In the prologue to 2011’s Retromania: Pop Culture's Addiction to Its Own Past, however, author Simon Reynolds outlines another significant shift in nostalgia’s history: Over the years, nostalgia’s focus has pivoted from place to time. As Reynolds puts it, nostalgia gradually "shed [its] geographical associations and became a temporal condition: no longer an anguished yearning for the lost motherland, but a wistful pining for a halcyon lost time in one's life." Why’s that? Well, presumably because with the invention of trains and telephones, people gained the ability to cross vast amounts of space with relative ease. In a sense, technology conquered physical distance, reducing it down in scope. Moving for work and vacationing on another continent became normal. The question now is if technology can do the same for our perception of time. And if so, does this mean nostalgia might come to an end altogether?

“In our research, nostalgia does seem to be exemplified by this idea of something that is rare or cherished,” says Clay Routledge, a professor of psychology at North Dakota State University and a co-author on several published studies of nostalgia. “It’s less rare if it’s accessible all the time.”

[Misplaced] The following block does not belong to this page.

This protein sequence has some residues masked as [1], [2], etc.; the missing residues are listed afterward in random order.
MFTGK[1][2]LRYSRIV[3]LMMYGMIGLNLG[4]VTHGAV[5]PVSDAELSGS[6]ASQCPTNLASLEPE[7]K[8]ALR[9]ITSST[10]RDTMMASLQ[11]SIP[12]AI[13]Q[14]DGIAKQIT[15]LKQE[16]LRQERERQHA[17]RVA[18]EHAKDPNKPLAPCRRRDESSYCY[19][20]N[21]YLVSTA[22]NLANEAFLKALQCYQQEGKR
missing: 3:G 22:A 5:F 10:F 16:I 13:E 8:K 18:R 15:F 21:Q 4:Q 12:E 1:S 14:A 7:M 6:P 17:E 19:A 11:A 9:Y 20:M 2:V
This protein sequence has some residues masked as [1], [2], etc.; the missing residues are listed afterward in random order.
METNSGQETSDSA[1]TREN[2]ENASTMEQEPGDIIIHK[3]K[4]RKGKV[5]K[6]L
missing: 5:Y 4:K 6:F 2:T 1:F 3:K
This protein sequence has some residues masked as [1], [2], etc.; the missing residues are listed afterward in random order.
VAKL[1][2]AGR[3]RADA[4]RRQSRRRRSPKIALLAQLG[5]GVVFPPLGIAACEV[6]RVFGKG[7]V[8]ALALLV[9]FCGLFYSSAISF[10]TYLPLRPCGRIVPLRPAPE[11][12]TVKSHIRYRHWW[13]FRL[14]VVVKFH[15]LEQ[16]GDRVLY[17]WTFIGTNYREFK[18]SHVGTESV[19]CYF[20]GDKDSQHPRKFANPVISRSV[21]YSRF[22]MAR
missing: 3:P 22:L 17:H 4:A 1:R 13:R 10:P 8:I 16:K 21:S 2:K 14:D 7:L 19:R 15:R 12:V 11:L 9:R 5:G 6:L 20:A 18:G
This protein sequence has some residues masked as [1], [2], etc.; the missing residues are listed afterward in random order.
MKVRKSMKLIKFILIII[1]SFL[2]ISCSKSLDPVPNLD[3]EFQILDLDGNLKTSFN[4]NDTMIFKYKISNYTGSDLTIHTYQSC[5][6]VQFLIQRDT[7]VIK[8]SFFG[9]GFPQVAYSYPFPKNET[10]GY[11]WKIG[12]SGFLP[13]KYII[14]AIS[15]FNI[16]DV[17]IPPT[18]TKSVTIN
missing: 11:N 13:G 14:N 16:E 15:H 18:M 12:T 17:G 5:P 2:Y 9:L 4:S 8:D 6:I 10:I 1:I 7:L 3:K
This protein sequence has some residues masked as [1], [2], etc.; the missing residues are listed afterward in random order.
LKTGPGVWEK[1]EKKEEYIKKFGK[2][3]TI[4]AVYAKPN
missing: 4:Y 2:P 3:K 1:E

At the same time, however, Routledge adds that there’s little to no evidence suggesting that people who often engage in nostalgic thinking—whether that involves chatting with strangers on a Sega Genesis-related Internet forum or pulling old board games out of the closet—don’t benefit from it as much as people who do so less frequently. In other words, there’s no diminishing returns for those who choose to take daily swims in today’s ocean of nostalgia.

Jannine Lasaleta, an assistant professor of marketing at France’s Grenoble School of Management and the lead author of the aforementioned Journal of Consumer Research study, doesn’t think nostalgia’s in any danger of fading away: “People are nostalgic for a time gone past—they long for certain aspects of this past they cannot replicate in their present lives,” she writes in an email. “One reason that people like, say, '80s cartoons or things they did as a '90s kid is that these things remind them fondly of a time gone past they cannot repeat. To the extent that people still associate nostalgic times to nostalgic products, people will still feel nostalgic.”